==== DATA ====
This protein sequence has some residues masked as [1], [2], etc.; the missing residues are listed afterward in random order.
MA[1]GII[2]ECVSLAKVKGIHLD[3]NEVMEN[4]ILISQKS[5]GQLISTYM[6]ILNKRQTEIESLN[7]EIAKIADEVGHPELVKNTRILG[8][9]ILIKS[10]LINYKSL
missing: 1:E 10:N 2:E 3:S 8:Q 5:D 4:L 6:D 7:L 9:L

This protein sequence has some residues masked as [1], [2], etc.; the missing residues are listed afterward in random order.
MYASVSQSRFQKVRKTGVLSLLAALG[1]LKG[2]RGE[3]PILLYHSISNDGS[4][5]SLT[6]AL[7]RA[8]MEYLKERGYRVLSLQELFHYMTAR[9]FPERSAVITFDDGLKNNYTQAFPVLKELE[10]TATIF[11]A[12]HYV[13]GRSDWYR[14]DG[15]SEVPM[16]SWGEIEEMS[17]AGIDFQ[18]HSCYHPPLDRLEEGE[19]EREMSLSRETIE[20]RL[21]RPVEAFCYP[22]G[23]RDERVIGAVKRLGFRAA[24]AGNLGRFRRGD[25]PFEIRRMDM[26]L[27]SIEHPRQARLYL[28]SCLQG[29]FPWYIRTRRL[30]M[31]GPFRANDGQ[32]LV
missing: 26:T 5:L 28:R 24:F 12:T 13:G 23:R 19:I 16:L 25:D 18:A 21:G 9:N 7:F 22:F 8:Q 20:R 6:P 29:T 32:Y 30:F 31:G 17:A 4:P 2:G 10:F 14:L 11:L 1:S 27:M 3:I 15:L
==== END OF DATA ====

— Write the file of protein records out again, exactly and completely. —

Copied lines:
This protein sequence has some residues masked as [1], [2], etc.; the missing residues are listed afterward in random order.
MA[1]GII[2]ECVSLAKVKGIHLD[3]NEVMEN[4]ILISQKS[5]GQLISTYM[6]ILNKRQTEIESLN[7]EIAKIADEVGHPELVKNTRILG[8][9]ILIKS[10]LINYKSL
missing: 1:E 10:N 2:E 3:S 8:Q 5:D 4:L 6:D 7:L 9:L

This protein sequence has some residues masked as [1], [2], etc.; the missing residues are listed afterward in random order.
MYASVSQSRFQKVRKTGVLSLLAALG[1]LKG[2]RGE[3]PILLYHSISNDGS[4][5]SLT[6]AL[7]RA[8]MEYLKERGYRVLSLQELFHYMTAR[9]FPERSAVITFDDGLKNNYTQAFPVLKELE[10]TATIF[11]A[12]HYV[13]GRSDWYR[14]DG[15]SEVPM[16]SWGEIEEMS[17]AGIDFQ[18]HSCYHPPLDRLEEGE[19]EREMSLSRETIE[20]RL[21]RPVEAFCYP[22]G[23]RDERVIGAVKRLGFRAA[24]AGNLGRFRRGD[25]PFEIRRMDM[26]L[27]SIEHPRQARLYL[28]SCLQG[29]FPWYIRTRRL[30]M[31]GPFRANDGQ[32]LV
missing: 26:T 5:L 28:R 24:F 12:T 13:G 23:R 19:I 16:L 25:D 18:A 21:G 9:N 7:F 22:F 8:Q 20:R 6:P 29:T 32:Y 30:F 31:G 17:A 4:P 2:G 10:F 14:L 11:L 1:S 27:M 3:I 15:L